Even more inspiring is Lorentzen’s passion for post-pentest reporting. He says, “In the last ten years or so, there’s been a huge influx of people open to sharing [their insights] and bringing other people along. That makes for a great time to be in here. I don’t have to be the smartest person in the room. Quite often, I’m not. But I love learning, and I’m always enthusiastic about learning and will learn from anybody. I think you need a very open mind when it comes to this industry as to how you’re going to build your skill set.”
Capture the flag, capture the gold, or capture the perpetrator?
Whether you’re trying to future-proof your cybersecurity skills with advanced data privacy and cloud skills, solve the trickiest head-scratchers the US Cyber Games can concoct, or use your Red Team skills to document industry-specific exploitation strategies, I hope this month’s episodes of Cyber Work get you excited to start 2023 with a renewed determination.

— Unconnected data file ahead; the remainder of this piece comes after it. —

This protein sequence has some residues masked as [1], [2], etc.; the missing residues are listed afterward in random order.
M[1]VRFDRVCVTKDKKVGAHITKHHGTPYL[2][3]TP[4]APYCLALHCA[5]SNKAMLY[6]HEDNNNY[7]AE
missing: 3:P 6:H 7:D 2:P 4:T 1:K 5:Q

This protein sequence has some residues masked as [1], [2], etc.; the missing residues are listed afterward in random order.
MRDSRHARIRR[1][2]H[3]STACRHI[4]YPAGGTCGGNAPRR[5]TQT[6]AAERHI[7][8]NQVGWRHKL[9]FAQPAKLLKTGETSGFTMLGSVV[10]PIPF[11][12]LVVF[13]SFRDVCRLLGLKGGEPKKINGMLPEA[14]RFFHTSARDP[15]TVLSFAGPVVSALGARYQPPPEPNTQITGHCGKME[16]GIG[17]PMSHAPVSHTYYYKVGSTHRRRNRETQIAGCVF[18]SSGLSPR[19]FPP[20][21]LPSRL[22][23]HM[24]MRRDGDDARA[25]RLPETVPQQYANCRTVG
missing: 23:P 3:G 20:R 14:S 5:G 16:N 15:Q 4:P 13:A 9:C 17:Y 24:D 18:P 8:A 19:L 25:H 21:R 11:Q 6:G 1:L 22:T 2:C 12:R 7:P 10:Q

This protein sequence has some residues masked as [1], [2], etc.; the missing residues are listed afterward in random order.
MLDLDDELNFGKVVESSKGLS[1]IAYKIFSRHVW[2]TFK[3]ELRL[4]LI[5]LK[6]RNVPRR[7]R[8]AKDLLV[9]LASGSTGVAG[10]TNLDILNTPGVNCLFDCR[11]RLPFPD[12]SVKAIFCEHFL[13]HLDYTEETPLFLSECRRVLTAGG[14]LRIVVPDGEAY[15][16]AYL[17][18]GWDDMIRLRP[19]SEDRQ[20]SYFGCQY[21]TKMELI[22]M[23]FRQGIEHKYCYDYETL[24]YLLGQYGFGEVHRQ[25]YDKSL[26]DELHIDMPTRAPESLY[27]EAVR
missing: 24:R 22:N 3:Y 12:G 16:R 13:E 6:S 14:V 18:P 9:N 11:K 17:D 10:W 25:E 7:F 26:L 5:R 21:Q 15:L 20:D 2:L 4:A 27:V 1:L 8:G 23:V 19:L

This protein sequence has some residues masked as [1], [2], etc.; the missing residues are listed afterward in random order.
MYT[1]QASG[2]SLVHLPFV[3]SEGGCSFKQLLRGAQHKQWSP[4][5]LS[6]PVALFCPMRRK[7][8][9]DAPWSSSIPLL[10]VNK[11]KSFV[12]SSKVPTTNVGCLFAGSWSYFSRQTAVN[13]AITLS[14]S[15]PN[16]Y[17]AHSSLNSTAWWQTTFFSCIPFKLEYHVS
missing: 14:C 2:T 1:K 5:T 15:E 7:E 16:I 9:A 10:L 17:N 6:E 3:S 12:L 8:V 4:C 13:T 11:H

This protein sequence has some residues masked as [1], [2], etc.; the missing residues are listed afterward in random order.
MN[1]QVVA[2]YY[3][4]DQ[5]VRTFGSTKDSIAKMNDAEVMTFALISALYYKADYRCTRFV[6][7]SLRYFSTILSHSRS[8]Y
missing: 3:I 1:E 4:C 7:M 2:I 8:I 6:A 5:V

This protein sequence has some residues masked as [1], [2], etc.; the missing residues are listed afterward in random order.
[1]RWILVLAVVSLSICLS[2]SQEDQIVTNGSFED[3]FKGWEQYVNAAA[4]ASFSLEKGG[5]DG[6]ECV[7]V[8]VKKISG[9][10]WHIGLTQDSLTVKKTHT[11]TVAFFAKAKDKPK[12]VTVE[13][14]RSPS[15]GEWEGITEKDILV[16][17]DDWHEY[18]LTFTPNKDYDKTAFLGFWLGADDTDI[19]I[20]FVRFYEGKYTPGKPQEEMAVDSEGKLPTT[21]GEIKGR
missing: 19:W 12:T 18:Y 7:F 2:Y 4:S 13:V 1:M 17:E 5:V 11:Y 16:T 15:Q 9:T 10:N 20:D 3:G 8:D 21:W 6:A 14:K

If you don’t have an hour of listening time or you have a particular question, we’ve also launched a brand new series of shorter episodes aimed at answering your specific work and career questions. We call it Cyber Work Hacks! At the time of this writing, we’ve released three episodes focused on:
- Acing tricky cryptography exam questions
- Understanding recent ISACA CISM exam changes
- How to set up a digital forensics lab (featuring Paraben’s Amber Schroader!)
Have a topic you’d like us to answer? Drop us a line at email@example.com and let us know how we can help.
Keep listening, keep watching, and keep learning! And please comment on our YouTube pages about other topics or guests you’d like on the show.
Talk to you next month!